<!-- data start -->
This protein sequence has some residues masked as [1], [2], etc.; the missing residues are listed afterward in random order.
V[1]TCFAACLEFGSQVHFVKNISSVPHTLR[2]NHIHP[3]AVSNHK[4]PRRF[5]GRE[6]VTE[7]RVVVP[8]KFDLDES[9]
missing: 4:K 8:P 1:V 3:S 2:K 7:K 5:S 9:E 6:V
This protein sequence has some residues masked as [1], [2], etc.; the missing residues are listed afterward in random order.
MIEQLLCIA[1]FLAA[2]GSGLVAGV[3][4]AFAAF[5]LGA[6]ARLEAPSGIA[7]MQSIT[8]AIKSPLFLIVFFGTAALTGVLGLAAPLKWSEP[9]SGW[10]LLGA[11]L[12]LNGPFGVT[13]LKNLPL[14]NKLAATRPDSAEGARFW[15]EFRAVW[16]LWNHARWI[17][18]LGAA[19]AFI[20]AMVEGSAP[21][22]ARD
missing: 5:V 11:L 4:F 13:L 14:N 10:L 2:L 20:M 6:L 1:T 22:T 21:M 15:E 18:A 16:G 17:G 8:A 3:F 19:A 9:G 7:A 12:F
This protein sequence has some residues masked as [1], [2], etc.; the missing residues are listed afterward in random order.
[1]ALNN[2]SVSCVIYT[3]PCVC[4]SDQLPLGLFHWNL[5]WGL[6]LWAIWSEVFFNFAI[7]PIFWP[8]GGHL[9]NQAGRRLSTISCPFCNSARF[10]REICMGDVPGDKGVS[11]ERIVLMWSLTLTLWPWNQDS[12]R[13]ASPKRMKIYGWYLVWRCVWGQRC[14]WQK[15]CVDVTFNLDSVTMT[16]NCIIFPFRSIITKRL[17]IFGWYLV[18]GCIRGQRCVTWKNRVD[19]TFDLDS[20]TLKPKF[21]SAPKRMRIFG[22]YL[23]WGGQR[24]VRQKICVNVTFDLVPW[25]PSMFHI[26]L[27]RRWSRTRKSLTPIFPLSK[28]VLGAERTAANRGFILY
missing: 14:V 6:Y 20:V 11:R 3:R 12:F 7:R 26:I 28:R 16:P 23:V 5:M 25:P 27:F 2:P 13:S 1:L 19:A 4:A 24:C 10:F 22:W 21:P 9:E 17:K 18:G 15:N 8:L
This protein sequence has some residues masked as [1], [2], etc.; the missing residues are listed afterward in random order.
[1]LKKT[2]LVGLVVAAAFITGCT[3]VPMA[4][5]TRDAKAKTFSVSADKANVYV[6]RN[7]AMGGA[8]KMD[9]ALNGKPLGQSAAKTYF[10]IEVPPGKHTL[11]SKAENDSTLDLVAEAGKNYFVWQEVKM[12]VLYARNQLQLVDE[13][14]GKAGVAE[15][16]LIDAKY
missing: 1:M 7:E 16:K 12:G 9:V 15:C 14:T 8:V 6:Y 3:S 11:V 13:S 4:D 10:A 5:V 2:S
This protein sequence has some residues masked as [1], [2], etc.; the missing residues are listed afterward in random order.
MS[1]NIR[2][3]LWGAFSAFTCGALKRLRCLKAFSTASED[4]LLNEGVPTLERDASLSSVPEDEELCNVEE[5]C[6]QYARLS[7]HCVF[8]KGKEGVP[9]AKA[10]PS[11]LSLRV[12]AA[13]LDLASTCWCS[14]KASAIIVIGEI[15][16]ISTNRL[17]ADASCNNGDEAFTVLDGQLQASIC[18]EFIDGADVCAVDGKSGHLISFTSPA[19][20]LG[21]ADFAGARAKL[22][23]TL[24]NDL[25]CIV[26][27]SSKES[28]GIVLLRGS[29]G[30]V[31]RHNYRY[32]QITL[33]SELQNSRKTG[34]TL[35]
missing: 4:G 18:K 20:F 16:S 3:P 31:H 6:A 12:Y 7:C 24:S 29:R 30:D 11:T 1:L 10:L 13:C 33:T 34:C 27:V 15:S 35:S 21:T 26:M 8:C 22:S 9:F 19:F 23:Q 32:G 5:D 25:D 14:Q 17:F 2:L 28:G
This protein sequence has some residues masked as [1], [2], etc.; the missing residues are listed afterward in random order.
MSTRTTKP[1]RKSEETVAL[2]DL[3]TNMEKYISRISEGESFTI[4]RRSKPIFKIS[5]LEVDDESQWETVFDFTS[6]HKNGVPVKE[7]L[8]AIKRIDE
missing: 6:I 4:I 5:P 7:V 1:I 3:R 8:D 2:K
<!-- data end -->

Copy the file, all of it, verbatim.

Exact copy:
This protein sequence has some residues masked as [1], [2], etc.; the missing residues are listed afterward in random order.
V[1]TCFAACLEFGSQVHFVKNISSVPHTLR[2]NHIHP[3]AVSNHK[4]PRRF[5]GRE[6]VTE[7]RVVVP[8]KFDLDES[9]
missing: 4:K 8:P 1:V 3:S 2:K 7:K 5:S 9:E 6:V
This protein sequence has some residues masked as [1], [2], etc.; the missing residues are listed afterward in random order.
MIEQLLCIA[1]FLAA[2]GSGLVAGV[3][4]AFAAF[5]LGA[6]ARLEAPSGIA[7]MQSIT[8]AIKSPLFLIVFFGTAALTGVLGLAAPLKWSEP[9]SGW[10]LLGA[11]L[12]LNGPFGVT[13]LKNLPL[14]NKLAATRPDSAEGARFW[15]EFRAVW[16]LWNHARWI[17][18]LGAA[19]AFI[20]AMVEGSAP[21][22]ARD
missing: 5:V 11:L 4:F 13:L 14:N 10:L 2:L 20:M 6:L 1:T 22:T 21:M 15:E 18:A 16:G 17:G 8:A 3:F 19:A 9:G 7:A 12:F
This protein sequence has some residues masked as [1], [2], etc.; the missing residues are listed afterward in random order.
[1]ALNN[2]SVSCVIYT[3]PCVC[4]SDQLPLGLFHWNL[5]WGL[6]LWAIWSEVFFNFAI[7]PIFWP[8]GGHL[9]NQAGRRLSTISCPFCNSARF[10]REICMGDVPGDKGVS[11]ERIVLMWSLTLTLWPWNQDS[12]R[13]ASPKRMKIYGWYLVWRCVWGQRC[14]WQK[15]CVDVTFNLDSVTMT[16]NCIIFPFRSIITKRL[17]IFGWYLV[18]GCIRGQRCVTWKNRVD[19]TFDLDS[20]TLKPKF[21]SAPKRMRIFG[22]YL[23]WGGQR[24]VRQKICVNVTFDLVPW[25]PSMFHI[26]L[27]RRWSRTRKSLTPIFPLSK[28]VLGAERTAANRGFILY
missing: 14:V 6:Y 20:V 11:R 3:R 12:F 7:R 26:I 28:R 16:P 23:V 5:M 25:P 27:F 2:P 13:S 1:L 19:A 4:A 24:C 10:F 22:W 21:P 9:E 17:K 18:G 15:N 8:L
This protein sequence has some residues masked as [1], [2], etc.; the missing residues are listed afterward in random order.
[1]LKKT[2]LVGLVVAAAFITGCT[3]VPMA[4][5]TRDAKAKTFSVSADKANVYV[6]RN[7]AMGGA[8]KMD[9]ALNGKPLGQSAAKTYF[10]IEVPPGKHTL[11]SKAENDSTLDLVAEAGKNYFVWQEVKM[12]VLYARNQLQLVDE[13][14]GKAGVAE[15][16]LIDAKY
missing: 1:M 7:E 16:K 12:G 9:V 15:C 14:T 8:V 6:Y 3:S 11:V 13:S 4:D 10:A 5:V 2:S
This protein sequence has some residues masked as [1], [2], etc.; the missing residues are listed afterward in random order.
MS[1]NIR[2][3]LWGAFSAFTCGALKRLRCLKAFSTASED[4]LLNEGVPTLERDASLSSVPEDEELCNVEE[5]C[6]QYARLS[7]HCVF[8]KGKEGVP[9]AKA[10]PS[11]LSLRV[12]AA[13]LDLASTCWCS[14]KASAIIVIGEI[15][16]ISTNRL[17]ADASCNNGDEAFTVLDGQLQASIC[18]EFIDGADVCAVDGKSGHLISFTSPA[19][20]LG[21]ADFAGARAKL[22][23]TL[24]NDL[25]CIV[26][27]SSKES[28]GIVLLRGS[29]G[30]V[31]RHNYRY[32]QITL[33]SELQNSRKTG[34]TL[35]
missing: 4:G 18:K 20:F 16:S 3:P 31:H 6:A 12:Y 7:C 24:S 29:R 30:D 11:T 1:L 10:L 13:C 33:T 34:C 27:V 15:S 35:S 21:T 26:M 8:C 22:S 9:F 19:F 23:Q 32:G 5:D 25:D 14:Q 17:F 2:L 28:G
This protein sequence has some residues masked as [1], [2], etc.; the missing residues are listed afterward in random order.
MSTRTTKP[1]RKSEETVAL[2]DL[3]TNMEKYISRISEGESFTI[4]RRSKPIFKIS[5]LEVDDESQWETVFDFTS[6]HKNGVPVKE[7]L[8]AIKRIDE
missing: 6:I 4:I 5:P 7:V 1:I 3:R 8:D 2:K